A searing introduction to Franco Fortini, a Jewish communist and a major figure in postwar Italian intellectual life, The Dogs of the Sinai is a book against those who love to rush to the aid of the victors, against the widespread and racist contempt for Arabs, and against the celebration of modern civilization and technology that Israel embodies. It is also the book in which Fortini sought to clarify for himself his conflicted identity as an Italian Jew. An uncomfortably timely book, The Dogs of the Sinai combines polemic and autobiography with narrative and criticism in a terse and finely wrought reflection on politics, identity, and truthfulness in the period after the Six Day War of 1967. Fortini describes with rich personal detail the Nazi occupation of Italy and the rise of the Israeli-Palestinian conflict, meditating on the birth of fascism and the increasing anti-Arabic influence in Europe. As topical today as it was forty-five years ago, this meditation against power is published alongside Fortini/Cani, a film by Jean-Marie Straub and Daniele Huillet, drawn from Fortini's essay.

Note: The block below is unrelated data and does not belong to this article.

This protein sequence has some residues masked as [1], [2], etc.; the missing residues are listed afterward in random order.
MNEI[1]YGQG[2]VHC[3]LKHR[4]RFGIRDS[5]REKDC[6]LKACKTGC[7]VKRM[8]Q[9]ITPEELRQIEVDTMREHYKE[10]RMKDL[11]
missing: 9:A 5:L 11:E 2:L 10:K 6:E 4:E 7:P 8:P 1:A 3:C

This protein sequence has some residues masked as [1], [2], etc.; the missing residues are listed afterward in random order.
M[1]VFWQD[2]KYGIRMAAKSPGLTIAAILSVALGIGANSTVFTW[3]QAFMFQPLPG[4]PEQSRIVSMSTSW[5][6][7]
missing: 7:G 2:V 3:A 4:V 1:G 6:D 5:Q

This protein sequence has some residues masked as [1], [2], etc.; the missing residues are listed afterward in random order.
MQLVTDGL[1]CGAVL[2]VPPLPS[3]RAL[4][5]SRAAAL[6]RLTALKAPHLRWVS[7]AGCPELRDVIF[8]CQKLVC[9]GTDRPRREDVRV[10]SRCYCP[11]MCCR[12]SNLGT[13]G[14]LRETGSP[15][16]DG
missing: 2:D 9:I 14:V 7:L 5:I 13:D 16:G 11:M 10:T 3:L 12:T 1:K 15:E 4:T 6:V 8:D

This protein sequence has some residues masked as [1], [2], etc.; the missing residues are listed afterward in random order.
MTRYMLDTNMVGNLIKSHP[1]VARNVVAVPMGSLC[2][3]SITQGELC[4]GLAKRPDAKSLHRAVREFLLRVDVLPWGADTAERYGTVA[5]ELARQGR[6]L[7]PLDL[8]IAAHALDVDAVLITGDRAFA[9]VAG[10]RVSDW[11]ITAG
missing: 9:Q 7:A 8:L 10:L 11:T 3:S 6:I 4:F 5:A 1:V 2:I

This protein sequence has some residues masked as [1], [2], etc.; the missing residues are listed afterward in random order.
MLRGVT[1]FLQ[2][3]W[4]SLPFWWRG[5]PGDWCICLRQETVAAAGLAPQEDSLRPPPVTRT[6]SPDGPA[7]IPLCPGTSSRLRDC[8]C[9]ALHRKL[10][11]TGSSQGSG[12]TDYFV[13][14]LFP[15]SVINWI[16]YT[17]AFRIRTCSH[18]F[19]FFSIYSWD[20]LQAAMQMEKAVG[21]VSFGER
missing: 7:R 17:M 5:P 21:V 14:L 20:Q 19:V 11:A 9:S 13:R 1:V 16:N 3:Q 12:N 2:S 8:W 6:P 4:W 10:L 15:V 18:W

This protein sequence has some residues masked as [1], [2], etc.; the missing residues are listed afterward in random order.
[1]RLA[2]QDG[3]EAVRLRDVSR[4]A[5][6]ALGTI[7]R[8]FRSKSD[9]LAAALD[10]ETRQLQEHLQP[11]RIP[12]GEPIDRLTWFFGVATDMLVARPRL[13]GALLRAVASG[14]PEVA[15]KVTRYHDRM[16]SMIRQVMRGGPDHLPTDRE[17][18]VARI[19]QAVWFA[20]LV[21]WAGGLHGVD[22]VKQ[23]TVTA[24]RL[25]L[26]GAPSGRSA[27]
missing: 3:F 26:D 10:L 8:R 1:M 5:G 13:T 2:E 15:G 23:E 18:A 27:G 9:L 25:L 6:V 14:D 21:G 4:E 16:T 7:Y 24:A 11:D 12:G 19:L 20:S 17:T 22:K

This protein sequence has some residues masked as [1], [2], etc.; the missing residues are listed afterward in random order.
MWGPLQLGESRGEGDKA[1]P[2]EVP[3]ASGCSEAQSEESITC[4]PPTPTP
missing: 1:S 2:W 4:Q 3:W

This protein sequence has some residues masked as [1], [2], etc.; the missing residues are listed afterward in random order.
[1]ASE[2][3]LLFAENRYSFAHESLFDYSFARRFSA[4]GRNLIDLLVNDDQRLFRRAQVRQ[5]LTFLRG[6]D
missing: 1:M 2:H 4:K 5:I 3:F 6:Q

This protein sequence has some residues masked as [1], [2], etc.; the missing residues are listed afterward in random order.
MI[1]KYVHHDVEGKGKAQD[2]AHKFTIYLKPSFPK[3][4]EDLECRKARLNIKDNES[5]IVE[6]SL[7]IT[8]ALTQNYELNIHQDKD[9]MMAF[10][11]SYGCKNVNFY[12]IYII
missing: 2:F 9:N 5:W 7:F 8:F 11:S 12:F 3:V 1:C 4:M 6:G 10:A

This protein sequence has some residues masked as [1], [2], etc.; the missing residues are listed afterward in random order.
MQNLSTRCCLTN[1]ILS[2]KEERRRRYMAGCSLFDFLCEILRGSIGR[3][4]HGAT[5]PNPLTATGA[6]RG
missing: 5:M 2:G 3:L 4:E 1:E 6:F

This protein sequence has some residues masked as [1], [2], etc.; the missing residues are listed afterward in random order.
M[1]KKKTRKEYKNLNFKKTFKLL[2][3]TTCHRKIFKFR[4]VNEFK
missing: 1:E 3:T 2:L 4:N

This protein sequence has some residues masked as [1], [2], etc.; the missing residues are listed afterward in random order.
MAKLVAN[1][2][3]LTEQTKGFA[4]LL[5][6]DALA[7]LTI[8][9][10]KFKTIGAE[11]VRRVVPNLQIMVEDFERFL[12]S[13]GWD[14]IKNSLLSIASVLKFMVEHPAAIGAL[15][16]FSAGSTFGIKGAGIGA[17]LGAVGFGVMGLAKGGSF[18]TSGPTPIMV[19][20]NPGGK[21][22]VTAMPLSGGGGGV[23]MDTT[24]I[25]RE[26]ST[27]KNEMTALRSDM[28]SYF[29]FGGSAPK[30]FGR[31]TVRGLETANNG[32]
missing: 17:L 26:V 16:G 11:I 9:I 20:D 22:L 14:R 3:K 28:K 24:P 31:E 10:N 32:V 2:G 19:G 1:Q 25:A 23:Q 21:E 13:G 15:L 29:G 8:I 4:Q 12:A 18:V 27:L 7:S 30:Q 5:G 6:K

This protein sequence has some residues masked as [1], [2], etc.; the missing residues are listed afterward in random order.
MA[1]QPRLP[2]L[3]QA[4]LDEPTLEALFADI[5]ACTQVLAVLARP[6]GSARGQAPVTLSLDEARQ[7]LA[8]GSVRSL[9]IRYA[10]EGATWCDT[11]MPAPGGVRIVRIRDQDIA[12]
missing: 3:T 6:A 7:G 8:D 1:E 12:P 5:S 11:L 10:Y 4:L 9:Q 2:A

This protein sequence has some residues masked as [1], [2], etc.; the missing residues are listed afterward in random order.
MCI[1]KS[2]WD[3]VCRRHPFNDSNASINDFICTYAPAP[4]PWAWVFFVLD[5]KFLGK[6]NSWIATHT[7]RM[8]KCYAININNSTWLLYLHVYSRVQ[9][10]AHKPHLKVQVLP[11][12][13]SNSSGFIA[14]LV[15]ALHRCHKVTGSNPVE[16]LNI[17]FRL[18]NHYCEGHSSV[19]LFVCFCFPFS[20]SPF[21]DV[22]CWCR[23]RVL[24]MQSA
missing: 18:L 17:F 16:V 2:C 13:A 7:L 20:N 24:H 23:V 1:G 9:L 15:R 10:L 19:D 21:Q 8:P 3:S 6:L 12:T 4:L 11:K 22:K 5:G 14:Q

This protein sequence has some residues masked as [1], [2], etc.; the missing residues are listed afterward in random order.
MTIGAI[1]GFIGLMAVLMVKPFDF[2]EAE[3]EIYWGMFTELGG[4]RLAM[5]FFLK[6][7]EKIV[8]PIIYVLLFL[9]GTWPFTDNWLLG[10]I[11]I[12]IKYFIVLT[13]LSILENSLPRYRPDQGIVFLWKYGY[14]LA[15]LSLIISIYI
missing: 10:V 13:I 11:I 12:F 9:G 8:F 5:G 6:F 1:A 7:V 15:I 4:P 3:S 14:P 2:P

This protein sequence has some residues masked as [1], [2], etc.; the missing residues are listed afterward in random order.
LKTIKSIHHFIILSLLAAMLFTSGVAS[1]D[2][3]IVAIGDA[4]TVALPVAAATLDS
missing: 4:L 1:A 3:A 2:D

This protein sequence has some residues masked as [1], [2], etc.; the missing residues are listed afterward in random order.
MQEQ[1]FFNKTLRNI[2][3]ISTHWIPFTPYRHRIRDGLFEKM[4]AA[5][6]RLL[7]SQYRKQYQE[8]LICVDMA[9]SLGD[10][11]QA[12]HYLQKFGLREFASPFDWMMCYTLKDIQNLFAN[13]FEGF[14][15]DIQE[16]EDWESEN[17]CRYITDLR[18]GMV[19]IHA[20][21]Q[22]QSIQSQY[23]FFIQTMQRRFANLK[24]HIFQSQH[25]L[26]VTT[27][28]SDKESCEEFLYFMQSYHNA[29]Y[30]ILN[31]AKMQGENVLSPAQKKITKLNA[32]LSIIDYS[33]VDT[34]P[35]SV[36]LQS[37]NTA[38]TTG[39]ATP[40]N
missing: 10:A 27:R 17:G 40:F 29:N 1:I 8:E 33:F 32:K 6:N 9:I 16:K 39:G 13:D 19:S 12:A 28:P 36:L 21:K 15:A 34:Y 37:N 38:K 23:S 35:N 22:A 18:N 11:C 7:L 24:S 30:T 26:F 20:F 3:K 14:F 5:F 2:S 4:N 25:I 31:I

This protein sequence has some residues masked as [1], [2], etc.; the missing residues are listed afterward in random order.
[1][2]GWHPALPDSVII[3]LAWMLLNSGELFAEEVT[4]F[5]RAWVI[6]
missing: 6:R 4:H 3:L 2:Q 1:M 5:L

The film includes moving scenes of the author reading excerpts from his book against quiet landscapes. The Dogs of the Sinai is a powerful text from one of the most important intellectuals of the Italian New Left.
Franco Fortini (1917-94) was a poet, essayist, literary critic, Marxist intellectual, and translator of Brecht, Goethe, and Kafka, among others. Alberto Toscano teaches in the Department of Sociology at Goldsmiths, University of London. He is the author of Fanaticism and The Theatre of Production and the translator of several books by Alain Badiou.